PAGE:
Heritage Guitars has been around since Gibson Guitar pulled up stakes and headed down south in 1985. But in the past few years, they have had three sets of owners, and we’ve had experience with all of them. There was the “original” Heritage owners, a “transitional” local ownership that purchased the company in 2016, and ultimately a sales and marketing agreement with BandLab in 2017. Today, Heritage guitars is effectively operated by BandLab.
The acquisition by BandLab sparked significant controversy amongst Heritage fans, and even some of their employees. This type of blow-back is not unusual when an iconic brand — even if the iconic brand is the “other” brand — is taken over and changes are made. Just think back to “Pre-CBS” and how that evokes the good old days before the big bad conglomerate took over.
At first we were worried ourselves, and the early communications from the BandLab management team had us concerned relative to our potential long term prospects as a dealer. But now that we are a couple years down the road, we’ve been very impressed with the BandLab management of the Heritage brand. And here’s why:
Without launching into a bunch of marketing mumbo-jumbo. BandLab understands brand equity, and the power of a properly managed brand. They understand and appreciate the history and emotions behind Heritage name, and what it means to players and fans. But they are also realists, and for Heritage to survive they have to deliver consistent high quality product at a price point that is competitive with similar products. The “old” Heritage had an expansive catalog of product, of which probably 4-5 models made up 80% of the sales. BandLab took the classic “80/20” rule (80% of sales comes from 20% of the products) and slashed the number of models and variations available to dealers. While at first this seems reckless, it makes perfect sense. It allowed the factory to focus and optimize the processes around their most popular products, and deliver them quickly at a high level of quality. Where the “old” Heritage would take 4+ months to make a guitar, the “BandLab” Heritage will typically ship us one in a few days, and it’s good right out of the box. Most of models that are no longer available to us we would not have ordered anyway. And you can still get them, but you have to go through the Heritage Custom Shop, which is rightfully where they belong.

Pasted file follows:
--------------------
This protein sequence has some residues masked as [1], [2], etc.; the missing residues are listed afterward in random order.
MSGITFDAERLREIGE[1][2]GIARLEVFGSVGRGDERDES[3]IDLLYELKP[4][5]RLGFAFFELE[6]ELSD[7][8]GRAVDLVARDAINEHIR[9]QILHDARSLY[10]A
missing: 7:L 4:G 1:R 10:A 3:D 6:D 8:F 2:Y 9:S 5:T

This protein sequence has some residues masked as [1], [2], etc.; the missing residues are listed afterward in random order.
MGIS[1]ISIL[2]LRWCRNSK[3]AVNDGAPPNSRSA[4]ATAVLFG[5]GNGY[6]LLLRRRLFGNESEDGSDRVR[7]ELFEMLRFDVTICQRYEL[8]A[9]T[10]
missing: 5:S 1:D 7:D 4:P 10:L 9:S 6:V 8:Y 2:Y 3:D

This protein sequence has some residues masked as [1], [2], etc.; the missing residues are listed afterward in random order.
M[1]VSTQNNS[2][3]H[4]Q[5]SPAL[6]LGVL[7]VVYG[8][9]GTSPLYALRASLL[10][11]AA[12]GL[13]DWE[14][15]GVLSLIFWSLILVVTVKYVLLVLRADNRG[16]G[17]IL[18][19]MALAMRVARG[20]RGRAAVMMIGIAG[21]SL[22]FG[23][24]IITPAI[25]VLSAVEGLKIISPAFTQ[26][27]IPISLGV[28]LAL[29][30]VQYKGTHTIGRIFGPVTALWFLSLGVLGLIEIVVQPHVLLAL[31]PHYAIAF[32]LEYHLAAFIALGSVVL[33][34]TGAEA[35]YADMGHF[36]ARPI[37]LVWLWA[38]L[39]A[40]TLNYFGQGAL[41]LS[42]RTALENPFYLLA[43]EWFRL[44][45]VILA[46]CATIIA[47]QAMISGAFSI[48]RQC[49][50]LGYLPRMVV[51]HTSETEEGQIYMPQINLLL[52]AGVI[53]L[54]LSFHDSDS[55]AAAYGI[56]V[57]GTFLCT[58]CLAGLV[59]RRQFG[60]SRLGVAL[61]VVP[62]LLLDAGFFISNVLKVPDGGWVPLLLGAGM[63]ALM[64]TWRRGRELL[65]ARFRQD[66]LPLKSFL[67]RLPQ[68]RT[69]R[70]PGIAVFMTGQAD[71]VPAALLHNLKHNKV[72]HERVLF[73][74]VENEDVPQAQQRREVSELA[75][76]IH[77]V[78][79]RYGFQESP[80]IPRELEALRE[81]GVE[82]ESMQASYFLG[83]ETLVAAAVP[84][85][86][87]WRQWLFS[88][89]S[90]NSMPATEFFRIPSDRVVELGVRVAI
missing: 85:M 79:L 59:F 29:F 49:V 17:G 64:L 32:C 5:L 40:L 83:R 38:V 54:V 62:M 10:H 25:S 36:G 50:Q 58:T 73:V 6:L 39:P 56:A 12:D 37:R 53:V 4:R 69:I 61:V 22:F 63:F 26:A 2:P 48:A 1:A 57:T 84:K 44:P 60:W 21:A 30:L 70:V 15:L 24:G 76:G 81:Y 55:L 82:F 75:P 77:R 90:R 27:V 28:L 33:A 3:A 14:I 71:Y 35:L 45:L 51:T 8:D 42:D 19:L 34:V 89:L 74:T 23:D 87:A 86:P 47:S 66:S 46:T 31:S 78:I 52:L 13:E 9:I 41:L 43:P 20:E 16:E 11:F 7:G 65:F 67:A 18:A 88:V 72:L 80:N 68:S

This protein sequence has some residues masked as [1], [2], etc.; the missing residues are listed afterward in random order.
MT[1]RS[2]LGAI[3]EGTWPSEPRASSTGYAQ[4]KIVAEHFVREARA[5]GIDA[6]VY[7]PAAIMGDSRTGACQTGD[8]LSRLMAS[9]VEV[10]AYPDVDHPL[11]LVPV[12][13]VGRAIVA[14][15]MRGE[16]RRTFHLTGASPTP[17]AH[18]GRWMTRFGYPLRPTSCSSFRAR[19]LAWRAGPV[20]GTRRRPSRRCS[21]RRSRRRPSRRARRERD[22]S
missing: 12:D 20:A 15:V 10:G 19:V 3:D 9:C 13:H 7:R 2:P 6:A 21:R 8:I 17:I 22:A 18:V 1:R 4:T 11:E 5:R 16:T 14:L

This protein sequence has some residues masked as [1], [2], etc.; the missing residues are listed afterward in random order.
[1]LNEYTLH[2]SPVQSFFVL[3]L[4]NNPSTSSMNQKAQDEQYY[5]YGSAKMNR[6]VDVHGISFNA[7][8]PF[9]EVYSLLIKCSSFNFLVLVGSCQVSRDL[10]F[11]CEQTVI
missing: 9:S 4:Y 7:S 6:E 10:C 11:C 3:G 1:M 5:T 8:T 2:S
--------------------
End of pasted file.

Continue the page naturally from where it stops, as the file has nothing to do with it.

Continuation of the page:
Around the time of the BandLab involvement, there was also internet chatter about the loss of traditional manual processes and the introduction of increased process automation. While we have no particular insight into the manufacturing processes at Heritage, what on earth is the problem with using a CNC machine to cut the rough profile of a body or neck? Cutting out a body by hand does not make it better, it just makes it more expensive and potentially less consistent. Have people do what people do best — like polishing, binding…detail work — and let machines do what they do best. Case in point: Every Heritage guitar is processed through a PLEK machine, and people seem perfectly OK with that. If “authenticity” means that a guitar company cannot evolve and advance their technology, sooner or later the guitar company will cease to exist, or decline into irrelevance.
We are personally comfortable with the BandLab stewardship of the Heritage brand, and they understand the needs of independent dealers, and the importance of maintaining brand equity. In the past year BandLab also reintroduced the Teisco and Harmony brands, with a similar degree of sensitivity towards respecting history without being shackled to the past. The world is littered with brands and companies that have been mishandled, mangled and destroyed. Heaven knows Gibson Brands had their fair share of brand acquisition flops along to the road to bankruptcy. Successful brands are those that blend a respect for history while simultaneously adapting to change. We think that BandLab understands this better than most companies, and that Heritage is in good hands.